Last week the Committee on the Status of Endangered Wildlife in Canada (COSEWIC) met to assess the status of wildlife species in Canada believed to be at risk of extinction. COSEWIC is the independent scientific advisory body that assesses the status of species under the federal Species at Risk Act.
COSEWIC summarized the results of the meeting as “From Abalone to Whales: Aquatic Species in Canada Face Risk of Extinction.” Indeed, the message is clear, and quite grim, for two marine species, the American Plaice and the Northern Abalone.
Both species have undergone precipitous declines, with American Plaice suffering declines of 90% in some areas of Canada’s east coast, and Northern Abalone still declining in British Columbia due to poaching. These declines have continued despite a 20 year moratorium on abalone harvesting and a long-standing plaice moratorium in some fishery areas.
The American Plaice is a flatfish, which, as a juvenile looks like a conventional fish, but as it develops into adulthood, its left eye migrates from the left side of its head to the right side, and from that point onward swims on its side. (Here’s a image).
The Northern Abalone is marine snail with a flat, oval-shaped shell mottled reddish or greenish, with areas of white or blue. It was the first marine invertebrate to be designated at risk by COSEWIC, in 1999.
The assessment meeting also brought some good news for a marine species – the status of Bowhead Whales in Canada’s eastern Arctic has been upgraded to special concern from the previous status of threatened. Hundreds of years of commercial whaling had depleted Bowhead Whale populations but recent decades of conservation have resulted in increased numbers. However, COSEWIC notes, “Although the increased abundance is encouraging, the species faces an uncertain future in a rapidly changing Arctic climate.”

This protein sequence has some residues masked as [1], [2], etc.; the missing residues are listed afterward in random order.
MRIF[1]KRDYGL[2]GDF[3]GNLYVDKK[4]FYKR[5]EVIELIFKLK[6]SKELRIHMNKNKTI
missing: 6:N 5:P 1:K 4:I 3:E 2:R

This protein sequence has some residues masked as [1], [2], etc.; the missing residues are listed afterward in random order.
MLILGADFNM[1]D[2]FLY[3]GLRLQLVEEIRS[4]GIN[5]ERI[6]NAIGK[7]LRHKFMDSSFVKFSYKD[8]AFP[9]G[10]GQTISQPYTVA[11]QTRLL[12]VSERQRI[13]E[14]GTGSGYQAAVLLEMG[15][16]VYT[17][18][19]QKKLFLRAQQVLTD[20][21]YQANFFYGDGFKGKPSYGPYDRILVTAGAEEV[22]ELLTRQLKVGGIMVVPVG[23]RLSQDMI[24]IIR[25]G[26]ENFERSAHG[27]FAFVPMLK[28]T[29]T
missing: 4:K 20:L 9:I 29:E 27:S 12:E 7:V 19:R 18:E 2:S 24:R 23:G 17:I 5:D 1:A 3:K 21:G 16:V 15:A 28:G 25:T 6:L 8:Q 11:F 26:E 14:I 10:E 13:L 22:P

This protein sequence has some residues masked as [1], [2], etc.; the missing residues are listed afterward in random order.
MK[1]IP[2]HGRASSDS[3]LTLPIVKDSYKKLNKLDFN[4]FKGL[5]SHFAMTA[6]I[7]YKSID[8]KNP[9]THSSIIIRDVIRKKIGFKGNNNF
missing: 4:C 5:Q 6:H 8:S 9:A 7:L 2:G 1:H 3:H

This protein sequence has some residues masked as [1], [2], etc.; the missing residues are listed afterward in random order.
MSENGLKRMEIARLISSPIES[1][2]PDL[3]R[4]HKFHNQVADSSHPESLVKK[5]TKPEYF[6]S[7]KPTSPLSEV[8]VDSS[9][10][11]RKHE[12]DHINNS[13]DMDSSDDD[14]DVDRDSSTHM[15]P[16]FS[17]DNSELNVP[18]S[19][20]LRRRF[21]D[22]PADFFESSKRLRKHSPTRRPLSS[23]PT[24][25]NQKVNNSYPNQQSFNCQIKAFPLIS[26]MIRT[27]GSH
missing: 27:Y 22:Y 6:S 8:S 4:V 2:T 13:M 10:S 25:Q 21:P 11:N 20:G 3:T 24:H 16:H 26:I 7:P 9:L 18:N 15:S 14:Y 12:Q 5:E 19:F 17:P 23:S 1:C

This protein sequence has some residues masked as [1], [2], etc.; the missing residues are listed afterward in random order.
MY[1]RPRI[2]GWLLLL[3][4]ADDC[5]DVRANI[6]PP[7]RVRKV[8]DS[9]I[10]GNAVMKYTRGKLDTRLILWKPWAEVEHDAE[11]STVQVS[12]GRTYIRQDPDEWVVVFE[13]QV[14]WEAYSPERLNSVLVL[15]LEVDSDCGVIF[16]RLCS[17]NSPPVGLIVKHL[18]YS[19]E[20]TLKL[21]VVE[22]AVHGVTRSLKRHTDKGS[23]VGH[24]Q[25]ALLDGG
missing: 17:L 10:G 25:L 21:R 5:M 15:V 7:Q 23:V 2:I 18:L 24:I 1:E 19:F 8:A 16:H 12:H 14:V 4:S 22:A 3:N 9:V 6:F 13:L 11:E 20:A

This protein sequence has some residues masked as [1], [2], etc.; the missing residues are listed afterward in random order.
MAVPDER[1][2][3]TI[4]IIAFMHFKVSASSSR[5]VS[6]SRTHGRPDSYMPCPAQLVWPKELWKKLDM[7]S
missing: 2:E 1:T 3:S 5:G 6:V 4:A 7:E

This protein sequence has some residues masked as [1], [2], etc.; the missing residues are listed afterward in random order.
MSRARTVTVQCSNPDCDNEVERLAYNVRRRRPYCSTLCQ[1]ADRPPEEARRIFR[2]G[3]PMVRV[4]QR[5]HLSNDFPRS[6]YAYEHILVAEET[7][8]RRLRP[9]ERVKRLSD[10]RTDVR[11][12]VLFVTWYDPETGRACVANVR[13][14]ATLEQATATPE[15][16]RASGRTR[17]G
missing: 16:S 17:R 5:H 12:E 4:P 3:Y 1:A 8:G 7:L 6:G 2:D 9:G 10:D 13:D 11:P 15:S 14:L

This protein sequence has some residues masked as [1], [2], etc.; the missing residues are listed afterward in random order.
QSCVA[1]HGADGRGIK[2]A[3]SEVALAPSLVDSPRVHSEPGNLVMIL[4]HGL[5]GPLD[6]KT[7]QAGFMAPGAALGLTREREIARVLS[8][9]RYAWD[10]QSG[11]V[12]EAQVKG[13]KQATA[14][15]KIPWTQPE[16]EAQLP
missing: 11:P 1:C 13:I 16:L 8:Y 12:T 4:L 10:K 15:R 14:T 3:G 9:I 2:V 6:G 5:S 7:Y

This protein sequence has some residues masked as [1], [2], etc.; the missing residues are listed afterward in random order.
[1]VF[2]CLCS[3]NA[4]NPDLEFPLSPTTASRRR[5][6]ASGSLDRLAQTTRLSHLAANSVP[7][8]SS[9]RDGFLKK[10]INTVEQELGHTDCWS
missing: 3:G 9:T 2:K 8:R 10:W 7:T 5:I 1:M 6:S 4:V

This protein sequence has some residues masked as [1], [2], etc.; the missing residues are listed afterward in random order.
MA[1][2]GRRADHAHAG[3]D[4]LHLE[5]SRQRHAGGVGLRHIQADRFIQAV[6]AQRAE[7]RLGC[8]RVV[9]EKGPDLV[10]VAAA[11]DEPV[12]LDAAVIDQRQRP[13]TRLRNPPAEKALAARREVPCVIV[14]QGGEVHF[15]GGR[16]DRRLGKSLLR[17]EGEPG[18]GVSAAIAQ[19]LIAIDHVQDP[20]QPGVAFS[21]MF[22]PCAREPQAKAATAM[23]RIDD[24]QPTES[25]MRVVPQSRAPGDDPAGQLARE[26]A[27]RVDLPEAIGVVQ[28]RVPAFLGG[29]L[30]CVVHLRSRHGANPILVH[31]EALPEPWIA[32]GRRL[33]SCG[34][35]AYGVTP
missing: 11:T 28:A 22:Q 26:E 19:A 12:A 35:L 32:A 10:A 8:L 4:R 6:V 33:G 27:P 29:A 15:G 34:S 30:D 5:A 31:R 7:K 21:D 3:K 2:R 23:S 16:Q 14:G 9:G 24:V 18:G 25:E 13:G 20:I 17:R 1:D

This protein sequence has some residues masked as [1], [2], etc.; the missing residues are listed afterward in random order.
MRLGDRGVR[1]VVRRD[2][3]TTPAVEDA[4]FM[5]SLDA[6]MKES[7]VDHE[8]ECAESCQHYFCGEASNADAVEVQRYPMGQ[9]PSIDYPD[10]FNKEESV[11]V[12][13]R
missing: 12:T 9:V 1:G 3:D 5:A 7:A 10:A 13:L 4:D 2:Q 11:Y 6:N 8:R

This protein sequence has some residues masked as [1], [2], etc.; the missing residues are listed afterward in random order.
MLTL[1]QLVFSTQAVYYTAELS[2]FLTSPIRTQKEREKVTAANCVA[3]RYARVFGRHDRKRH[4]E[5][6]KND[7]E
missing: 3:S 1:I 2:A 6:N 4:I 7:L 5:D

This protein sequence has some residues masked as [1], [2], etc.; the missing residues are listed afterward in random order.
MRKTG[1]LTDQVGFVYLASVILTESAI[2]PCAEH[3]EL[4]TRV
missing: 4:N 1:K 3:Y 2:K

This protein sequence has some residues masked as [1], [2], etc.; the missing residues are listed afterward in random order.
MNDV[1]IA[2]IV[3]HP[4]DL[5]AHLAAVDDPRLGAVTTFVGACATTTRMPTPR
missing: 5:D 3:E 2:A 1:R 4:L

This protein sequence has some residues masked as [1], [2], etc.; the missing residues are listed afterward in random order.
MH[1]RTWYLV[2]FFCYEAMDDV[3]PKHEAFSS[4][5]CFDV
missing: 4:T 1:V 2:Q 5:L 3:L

Two Canadian bird species were also assessed as at-risk for the first time, Whip-poor-will and Horned Grebe (below). Whip-poor-wills are found across much of Canada, but, like many other aerial insectivorous bird species, habitat loss and degradation as well as changes to the insect prey base may be affecting their population.
Abundance indices indicate that Whip-poor-wills have declined by more than 30% over the past 10 years (3 generations), leading COSEWIC to assess them as threatened. Horned Grebes found west of Quebec were assessed as special concern. Canada has approximately 92% of the North American breeding range of this species, and long-term and short-term population declines have resulted from threats like degradation of wetland breeding habitat and pressure on their wintering habitats. Horned Grebes found in the Magdalen Islands were assessed as endangered. Their very small population size (average of 15 adult birds) makes them particularly vulnerable.
The Horned Grebe wasn’t the only wetland species assessed as at risk. Northern Leopard Frogs (below), once ubiquitous wetland residents in many parts of Canada, were determined to be endangered in British Columbia (where they are now only found in a single population in the Creston Valley). The western boreal and prairie populations were assessed as special concern. The Maritime Ringlet, a specialist butterfly found only in Canada, and only in 10 coastal salt marshes in New Brunswick and the Gaspé Peninsula, was classified as endangered.
There are now 585 wildlife species in various COSEWIC risk categories, including 244 endangered, 145 threatened, 160 special concern, and 23 extirpated wildlife species. In addition, 13 are extinct and 45 are data deficient.
As always, Nature Canada will keep tabs on these assessments to make sure that the species receive timely listing under the Species at Risk Act, so that they and their habitats are protected.
photo: Elena Kreuzbert (frog), Vladamir Morozov (grebe)